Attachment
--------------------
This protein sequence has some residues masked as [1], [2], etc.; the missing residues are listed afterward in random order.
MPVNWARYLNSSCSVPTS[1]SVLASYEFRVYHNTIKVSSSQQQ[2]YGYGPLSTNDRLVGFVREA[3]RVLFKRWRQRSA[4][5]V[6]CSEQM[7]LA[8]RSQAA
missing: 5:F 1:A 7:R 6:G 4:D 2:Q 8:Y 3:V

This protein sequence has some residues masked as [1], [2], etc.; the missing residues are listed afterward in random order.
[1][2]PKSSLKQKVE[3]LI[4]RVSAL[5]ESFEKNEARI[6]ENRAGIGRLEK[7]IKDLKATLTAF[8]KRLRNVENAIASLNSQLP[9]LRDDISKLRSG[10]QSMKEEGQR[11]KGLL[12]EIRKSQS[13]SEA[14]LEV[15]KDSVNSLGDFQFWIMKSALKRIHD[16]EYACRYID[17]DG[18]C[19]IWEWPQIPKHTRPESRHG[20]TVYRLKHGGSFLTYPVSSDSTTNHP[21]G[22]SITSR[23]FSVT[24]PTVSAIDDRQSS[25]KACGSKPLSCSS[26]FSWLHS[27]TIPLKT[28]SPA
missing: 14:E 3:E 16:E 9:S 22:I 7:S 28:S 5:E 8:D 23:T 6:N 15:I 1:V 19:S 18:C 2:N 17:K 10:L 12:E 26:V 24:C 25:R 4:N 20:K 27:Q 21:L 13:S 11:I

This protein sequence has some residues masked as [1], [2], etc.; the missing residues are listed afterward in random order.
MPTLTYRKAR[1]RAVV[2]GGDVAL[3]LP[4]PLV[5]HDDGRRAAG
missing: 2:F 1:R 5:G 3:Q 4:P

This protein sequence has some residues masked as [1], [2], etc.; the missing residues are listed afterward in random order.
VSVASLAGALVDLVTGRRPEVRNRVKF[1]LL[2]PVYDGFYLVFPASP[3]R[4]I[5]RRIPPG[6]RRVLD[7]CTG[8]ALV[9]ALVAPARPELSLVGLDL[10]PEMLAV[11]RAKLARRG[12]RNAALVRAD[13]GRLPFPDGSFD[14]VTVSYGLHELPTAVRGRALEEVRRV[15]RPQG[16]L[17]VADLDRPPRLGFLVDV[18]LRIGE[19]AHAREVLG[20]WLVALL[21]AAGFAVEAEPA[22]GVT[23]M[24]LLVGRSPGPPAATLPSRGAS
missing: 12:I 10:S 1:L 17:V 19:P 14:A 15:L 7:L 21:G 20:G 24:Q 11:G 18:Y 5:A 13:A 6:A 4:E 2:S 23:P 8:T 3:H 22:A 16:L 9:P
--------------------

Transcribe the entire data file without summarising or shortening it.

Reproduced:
This protein sequence has some residues masked as [1], [2], etc.; the missing residues are listed afterward in random order.
MPVNWARYLNSSCSVPTS[1]SVLASYEFRVYHNTIKVSSSQQQ[2]YGYGPLSTNDRLVGFVREA[3]RVLFKRWRQRSA[4][5]V[6]CSEQM[7]LA[8]RSQAA
missing: 5:F 1:A 7:R 6:G 4:D 2:Q 8:Y 3:V

This protein sequence has some residues masked as [1], [2], etc.; the missing residues are listed afterward in random order.
[1][2]PKSSLKQKVE[3]LI[4]RVSAL[5]ESFEKNEARI[6]ENRAGIGRLEK[7]IKDLKATLTAF[8]KRLRNVENAIASLNSQLP[9]LRDDISKLRSG[10]QSMKEEGQR[11]KGLL[12]EIRKSQS[13]SEA[14]LEV[15]KDSVNSLGDFQFWIMKSALKRIHD[16]EYACRYID[17]DG[18]C[19]IWEWPQIPKHTRPESRHG[20]TVYRLKHGGSFLTYPVSSDSTTNHP[21]G[22]SITSR[23]FSVT[24]PTVSAIDDRQSS[25]KACGSKPLSCSS[26]FSWLHS[27]TIPLKT[28]SPA
missing: 14:E 3:E 16:E 9:S 22:I 7:S 28:S 5:E 8:D 23:T 6:N 15:I 1:V 19:S 18:C 2:N 17:K 10:L 12:E 26:V 24:C 25:R 4:N 20:K 27:Q 21:L 13:S 11:I

This protein sequence has some residues masked as [1], [2], etc.; the missing residues are listed afterward in random order.
MPTLTYRKAR[1]RAVV[2]GGDVAL[3]LP[4]PLV[5]HDDGRRAAG
missing: 2:F 1:R 5:G 3:Q 4:P

This protein sequence has some residues masked as [1], [2], etc.; the missing residues are listed afterward in random order.
VSVASLAGALVDLVTGRRPEVRNRVKF[1]LL[2]PVYDGFYLVFPASP[3]R[4]I[5]RRIPPG[6]RRVLD[7]CTG[8]ALV[9]ALVAPARPELSLVGLDL[10]PEMLAV[11]RAKLARRG[12]RNAALVRAD[13]GRLPFPDGSFD[14]VTVSYGLHELPTAVRGRALEEVRRV[15]RPQG[16]L[17]VADLDRPPRLGFLVDV[18]LRIGE[19]AHAREVLG[20]WLVALL[21]AAGFAVEAEPA[22]GVT[23]M[24]LLVGRSPGPPAATLPSRGAS
missing: 12:I 10:S 1:L 17:V 19:P 14:A 15:L 7:L 21:G 20:G 24:Q 11:G 18:Y 5:A 13:A 6:A 4:E 2:S 23:P 8:T 3:H 22:A 16:L 9:P